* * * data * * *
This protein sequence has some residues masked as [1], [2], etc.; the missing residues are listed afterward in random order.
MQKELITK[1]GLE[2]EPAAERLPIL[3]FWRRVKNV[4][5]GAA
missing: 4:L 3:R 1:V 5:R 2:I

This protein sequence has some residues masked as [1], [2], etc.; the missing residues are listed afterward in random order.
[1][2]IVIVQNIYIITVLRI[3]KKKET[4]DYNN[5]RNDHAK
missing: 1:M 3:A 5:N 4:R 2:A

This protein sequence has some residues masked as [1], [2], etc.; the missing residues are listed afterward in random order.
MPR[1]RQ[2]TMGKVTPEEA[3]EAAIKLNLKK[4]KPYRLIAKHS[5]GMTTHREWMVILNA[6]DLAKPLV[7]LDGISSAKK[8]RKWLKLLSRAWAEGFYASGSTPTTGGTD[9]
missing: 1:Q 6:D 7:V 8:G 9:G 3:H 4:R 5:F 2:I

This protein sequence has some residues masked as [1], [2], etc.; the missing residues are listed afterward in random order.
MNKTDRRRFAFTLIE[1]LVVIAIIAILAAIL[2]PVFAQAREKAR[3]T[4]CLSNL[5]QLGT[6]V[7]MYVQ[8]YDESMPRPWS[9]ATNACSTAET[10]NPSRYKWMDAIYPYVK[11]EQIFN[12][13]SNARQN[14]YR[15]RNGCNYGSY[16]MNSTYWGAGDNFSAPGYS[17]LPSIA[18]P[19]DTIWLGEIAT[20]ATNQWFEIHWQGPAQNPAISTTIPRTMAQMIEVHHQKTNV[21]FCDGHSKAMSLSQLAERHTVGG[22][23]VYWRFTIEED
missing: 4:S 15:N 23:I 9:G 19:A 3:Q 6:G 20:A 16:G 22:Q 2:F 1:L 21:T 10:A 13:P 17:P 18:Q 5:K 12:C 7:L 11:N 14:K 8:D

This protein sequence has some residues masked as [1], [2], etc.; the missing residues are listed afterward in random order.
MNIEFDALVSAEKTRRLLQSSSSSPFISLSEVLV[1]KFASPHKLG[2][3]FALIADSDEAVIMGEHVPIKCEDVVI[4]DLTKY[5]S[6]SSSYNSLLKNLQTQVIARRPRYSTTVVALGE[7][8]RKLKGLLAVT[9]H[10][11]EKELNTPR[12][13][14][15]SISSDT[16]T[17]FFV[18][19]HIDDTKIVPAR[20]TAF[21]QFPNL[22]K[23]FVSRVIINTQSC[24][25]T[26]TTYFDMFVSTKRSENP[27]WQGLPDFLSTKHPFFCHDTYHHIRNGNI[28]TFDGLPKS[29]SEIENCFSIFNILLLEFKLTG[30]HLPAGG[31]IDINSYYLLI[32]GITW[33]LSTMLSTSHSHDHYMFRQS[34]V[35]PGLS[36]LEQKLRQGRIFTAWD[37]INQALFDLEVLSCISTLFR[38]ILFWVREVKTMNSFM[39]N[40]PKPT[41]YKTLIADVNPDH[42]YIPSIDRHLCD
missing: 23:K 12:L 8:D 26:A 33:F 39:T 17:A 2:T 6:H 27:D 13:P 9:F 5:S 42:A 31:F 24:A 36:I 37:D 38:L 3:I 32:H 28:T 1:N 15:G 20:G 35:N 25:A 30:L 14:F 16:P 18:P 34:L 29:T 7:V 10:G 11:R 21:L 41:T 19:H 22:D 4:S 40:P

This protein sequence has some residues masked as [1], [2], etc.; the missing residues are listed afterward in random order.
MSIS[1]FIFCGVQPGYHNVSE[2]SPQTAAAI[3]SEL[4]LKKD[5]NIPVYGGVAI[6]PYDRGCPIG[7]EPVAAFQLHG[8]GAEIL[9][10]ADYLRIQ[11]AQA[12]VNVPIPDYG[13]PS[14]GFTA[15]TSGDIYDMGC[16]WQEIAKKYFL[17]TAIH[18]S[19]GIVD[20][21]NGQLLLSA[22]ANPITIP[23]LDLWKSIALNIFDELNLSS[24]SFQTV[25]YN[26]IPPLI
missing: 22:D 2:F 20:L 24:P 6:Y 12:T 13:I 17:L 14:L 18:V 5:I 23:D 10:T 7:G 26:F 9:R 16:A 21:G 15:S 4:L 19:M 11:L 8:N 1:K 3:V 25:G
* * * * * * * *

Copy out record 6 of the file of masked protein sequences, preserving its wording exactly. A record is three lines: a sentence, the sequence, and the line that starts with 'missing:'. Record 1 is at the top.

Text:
This protein sequence has some residues masked as [1], [2], etc.; the missing residues are listed afterward in random order.
MSIS[1]FIFCGVQPGYHNVSE[2]SPQTAAAI[3]SEL[4]LKKD[5]NIPVYGGVAI[6]PYDRGCPIG[7]EPVAAFQLHG[8]GAEIL[9][10]ADYLRIQ[11]AQA[12]VNVPIPDYG[13]PS[14]GFTA[15]TSGDIYDMGC[16]WQEIAKKYFL[17]TAIH[18]S[19]GIVD[20][21]NGQLLLSA[22]ANPITIP[23]LDLWKSIALNIFDELNLSS[24]SFQTV[25]YN[26]IPPLI
missing: 22:D 2:F 20:L 24:P 6:Y 12:T 13:I 17:L 14:L 18:V 5:I 23:D 10:T 7:G 26:F 9:R 16:A 21:G 15:S 4:L 19:M 11:L 8:N 1:K 3:V 25:G